Props to Glark, for finding me some Roaring '20s slang on the web.
Previously, on The Real World: The Belfort Seven met with Elton, the biggest bad-ass boss The Real World has ever seen, and Elton told them they would be producing a live weekly television show. Kelley was psyched. Matt told us that Kelley had stepped up as the leader. David felt that Kelley was not a natural-born leader, largely because she insisted on knowing what he was working on. The horror!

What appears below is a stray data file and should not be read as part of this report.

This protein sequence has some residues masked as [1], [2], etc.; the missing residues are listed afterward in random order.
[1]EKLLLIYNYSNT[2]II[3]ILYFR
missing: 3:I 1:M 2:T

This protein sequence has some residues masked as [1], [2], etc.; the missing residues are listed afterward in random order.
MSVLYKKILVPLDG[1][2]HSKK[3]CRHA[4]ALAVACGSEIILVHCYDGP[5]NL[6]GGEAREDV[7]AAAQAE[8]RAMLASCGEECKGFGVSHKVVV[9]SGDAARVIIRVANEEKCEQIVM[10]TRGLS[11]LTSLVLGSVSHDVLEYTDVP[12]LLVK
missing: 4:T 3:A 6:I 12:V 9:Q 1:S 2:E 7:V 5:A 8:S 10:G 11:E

The show opens, as usual, with some pointless establishing clips of New Orleans scenery. But are they really pointless? On closer inspection, it seems that there is a clip of some guys working construction, and then some clips of some guys on a garbage truck. I think this is the editors' subtle way of saying, "These are people who work for a living. They do an honest day's work for an honest day's pay. Compare and contrast with the horrors that follow." Just keep that in mind throughout the episode, okay? Next up, we see Julie and Jamie walking down the street, carrying tiny Sony digital cameras. Okay, what public-access network can afford digital cameras? Do you think maybe, just maybe, those are a product placement donated by the kind folks at Sony, who also donated the (recently stolen by Road Rules) robotic dog? Just wondering. Julie and Jamie are both filming Melissa, and I'm wondering why they both need to be there. I guess they want to make sure they don't miss one word of what Melissa is saying. Currently, Melissa is asking various residents of New Orleans what their concerns are. Some guy who looks vaguely like Dominic from RW Los Angeles says that if he's going to be filmed, he wants a copy of the tape. But apparently, he's okay with being filmed by the B/M cameras, just not the NOA-TV cameras. Melissa says that they don't want to talk to him, then, and walks away. The three continue to walk down the street, and Melissa tries to get them to stop and go into a shoe store, but Julie is having none of it, and pulls her away. Then Julie wonders what she's being such a hard-ass for, and relents. Jamie's like, "Whatever, dude." In an interview, Melissa says that they are seven twentysomethings who "only care about [themselves]" and that she doesn't think that "any of [them] have a real interest in what the major issues of New Orleans are." Wow, that was possibly the most honest thing I've ever heard on this show, ever. Melissa just earned a lot of respect from me for recognizing and pointing out the inherent silliness of this whole "working at a television station" thing, when clearly, none of them really care at all, and just want to hang out.